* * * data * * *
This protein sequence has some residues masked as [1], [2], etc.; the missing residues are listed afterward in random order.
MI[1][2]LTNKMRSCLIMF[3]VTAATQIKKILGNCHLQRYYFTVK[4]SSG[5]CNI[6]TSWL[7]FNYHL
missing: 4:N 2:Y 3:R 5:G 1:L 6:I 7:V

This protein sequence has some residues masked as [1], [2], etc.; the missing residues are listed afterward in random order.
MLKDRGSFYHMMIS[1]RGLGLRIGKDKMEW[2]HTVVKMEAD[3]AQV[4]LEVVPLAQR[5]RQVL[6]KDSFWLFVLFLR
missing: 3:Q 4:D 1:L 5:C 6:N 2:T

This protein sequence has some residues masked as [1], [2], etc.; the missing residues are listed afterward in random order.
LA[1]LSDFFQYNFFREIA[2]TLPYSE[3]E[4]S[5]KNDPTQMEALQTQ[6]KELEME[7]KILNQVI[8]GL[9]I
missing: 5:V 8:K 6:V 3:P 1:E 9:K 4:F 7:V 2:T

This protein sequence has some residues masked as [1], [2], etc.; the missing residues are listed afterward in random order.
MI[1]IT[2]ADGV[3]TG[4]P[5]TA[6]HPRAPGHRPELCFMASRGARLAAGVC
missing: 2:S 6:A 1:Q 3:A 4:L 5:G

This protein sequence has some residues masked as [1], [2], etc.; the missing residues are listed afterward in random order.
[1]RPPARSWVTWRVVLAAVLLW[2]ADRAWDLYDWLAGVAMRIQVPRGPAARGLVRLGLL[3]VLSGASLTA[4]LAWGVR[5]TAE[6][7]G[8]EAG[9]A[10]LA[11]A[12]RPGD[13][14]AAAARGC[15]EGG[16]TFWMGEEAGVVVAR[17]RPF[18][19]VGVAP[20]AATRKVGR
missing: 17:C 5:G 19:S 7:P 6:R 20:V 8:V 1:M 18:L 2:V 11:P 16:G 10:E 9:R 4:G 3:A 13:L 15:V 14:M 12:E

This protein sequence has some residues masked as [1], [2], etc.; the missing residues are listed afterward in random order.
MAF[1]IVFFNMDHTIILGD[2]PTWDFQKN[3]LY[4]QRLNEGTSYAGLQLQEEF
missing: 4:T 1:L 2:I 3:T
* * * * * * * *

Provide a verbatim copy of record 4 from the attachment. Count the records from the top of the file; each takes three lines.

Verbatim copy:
This protein sequence has some residues masked as [1], [2], etc.; the missing residues are listed afterward in random order.
MI[1]IT[2]ADGV[3]TG[4]P[5]TA[6]HPRAPGHRPELCFMASRGARLAAGVC
missing: 2:S 6:A 1:Q 3:A 4:L 5:G